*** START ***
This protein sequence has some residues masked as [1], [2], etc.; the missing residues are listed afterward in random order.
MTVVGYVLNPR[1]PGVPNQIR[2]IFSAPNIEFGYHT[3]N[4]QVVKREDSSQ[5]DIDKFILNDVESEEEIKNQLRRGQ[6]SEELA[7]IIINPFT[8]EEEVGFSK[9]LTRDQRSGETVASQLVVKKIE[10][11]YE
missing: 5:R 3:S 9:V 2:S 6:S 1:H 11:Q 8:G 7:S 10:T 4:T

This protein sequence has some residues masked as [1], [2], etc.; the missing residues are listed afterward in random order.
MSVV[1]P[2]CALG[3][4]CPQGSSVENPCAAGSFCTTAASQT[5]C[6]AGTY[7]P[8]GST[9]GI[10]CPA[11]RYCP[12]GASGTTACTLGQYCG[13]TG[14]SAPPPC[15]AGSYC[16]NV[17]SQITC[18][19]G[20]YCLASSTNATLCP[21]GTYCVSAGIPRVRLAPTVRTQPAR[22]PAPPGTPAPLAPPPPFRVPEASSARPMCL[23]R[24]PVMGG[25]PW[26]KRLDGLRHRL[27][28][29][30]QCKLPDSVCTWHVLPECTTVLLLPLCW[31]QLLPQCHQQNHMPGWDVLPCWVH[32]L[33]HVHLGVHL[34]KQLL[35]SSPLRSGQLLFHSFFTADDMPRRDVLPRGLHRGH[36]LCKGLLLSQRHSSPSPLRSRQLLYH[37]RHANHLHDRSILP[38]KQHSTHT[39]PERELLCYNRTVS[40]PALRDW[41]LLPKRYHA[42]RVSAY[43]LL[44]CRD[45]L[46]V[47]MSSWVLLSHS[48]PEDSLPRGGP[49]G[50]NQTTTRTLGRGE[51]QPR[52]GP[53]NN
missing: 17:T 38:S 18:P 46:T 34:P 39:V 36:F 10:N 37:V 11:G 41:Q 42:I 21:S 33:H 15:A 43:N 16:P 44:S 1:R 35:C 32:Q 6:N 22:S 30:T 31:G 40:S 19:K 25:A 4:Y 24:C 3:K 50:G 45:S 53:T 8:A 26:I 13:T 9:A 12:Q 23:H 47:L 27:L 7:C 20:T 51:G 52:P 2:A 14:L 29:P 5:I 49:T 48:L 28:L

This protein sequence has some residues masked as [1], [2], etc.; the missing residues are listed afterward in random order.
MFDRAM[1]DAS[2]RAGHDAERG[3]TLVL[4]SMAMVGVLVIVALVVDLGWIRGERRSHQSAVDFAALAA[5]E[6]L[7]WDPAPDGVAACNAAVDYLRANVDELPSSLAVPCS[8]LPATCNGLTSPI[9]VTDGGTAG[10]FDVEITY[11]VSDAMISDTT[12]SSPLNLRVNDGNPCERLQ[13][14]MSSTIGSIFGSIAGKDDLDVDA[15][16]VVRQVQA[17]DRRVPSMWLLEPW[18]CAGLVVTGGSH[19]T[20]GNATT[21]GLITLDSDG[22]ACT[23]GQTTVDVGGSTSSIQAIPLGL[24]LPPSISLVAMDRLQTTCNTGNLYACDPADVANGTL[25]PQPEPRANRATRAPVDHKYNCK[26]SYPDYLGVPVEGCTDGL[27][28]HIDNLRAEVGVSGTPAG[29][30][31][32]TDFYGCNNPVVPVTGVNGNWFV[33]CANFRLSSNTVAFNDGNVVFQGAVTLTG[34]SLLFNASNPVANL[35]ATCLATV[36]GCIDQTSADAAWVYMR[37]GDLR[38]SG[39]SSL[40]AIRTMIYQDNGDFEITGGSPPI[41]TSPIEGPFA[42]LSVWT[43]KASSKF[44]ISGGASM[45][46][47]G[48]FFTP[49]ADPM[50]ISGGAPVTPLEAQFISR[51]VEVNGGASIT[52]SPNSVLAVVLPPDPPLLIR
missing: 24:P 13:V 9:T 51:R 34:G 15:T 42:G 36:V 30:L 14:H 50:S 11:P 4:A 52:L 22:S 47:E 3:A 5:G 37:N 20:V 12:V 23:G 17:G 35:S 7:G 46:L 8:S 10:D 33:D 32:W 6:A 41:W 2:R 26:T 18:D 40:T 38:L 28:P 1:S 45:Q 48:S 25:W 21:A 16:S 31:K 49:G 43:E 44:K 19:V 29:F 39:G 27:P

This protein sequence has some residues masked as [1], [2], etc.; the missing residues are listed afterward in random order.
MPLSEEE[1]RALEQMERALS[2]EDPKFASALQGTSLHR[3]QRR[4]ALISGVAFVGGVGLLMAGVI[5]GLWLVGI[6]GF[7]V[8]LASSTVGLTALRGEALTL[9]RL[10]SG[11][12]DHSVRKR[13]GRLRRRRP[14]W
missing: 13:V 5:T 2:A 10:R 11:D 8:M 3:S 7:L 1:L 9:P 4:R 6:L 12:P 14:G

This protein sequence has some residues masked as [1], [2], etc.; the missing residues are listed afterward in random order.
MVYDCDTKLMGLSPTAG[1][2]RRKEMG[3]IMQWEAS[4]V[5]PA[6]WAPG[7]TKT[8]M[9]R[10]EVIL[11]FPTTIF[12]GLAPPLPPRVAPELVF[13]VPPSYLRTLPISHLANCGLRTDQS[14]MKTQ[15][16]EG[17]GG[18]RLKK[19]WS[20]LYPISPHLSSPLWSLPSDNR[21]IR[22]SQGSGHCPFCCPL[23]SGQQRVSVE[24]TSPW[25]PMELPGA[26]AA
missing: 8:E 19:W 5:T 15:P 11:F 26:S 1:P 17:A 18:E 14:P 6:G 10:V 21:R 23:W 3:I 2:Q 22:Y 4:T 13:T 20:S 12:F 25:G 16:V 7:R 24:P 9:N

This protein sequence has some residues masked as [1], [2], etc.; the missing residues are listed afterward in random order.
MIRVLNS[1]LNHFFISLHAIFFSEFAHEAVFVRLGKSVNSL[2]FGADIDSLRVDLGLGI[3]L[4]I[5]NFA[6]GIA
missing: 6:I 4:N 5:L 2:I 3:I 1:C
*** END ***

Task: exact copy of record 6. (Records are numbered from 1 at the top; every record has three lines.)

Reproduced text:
This protein sequence has some residues masked as [1], [2], etc.; the missing residues are listed afterward in random order.
MIRVLNS[1]LNHFFISLHAIFFSEFAHEAVFVRLGKSVNSL[2]FGADIDSLRVDLGLGI[3]L[4]I[5]NFA[6]GIA
missing: 6:I 4:N 5:L 2:I 3:I 1:C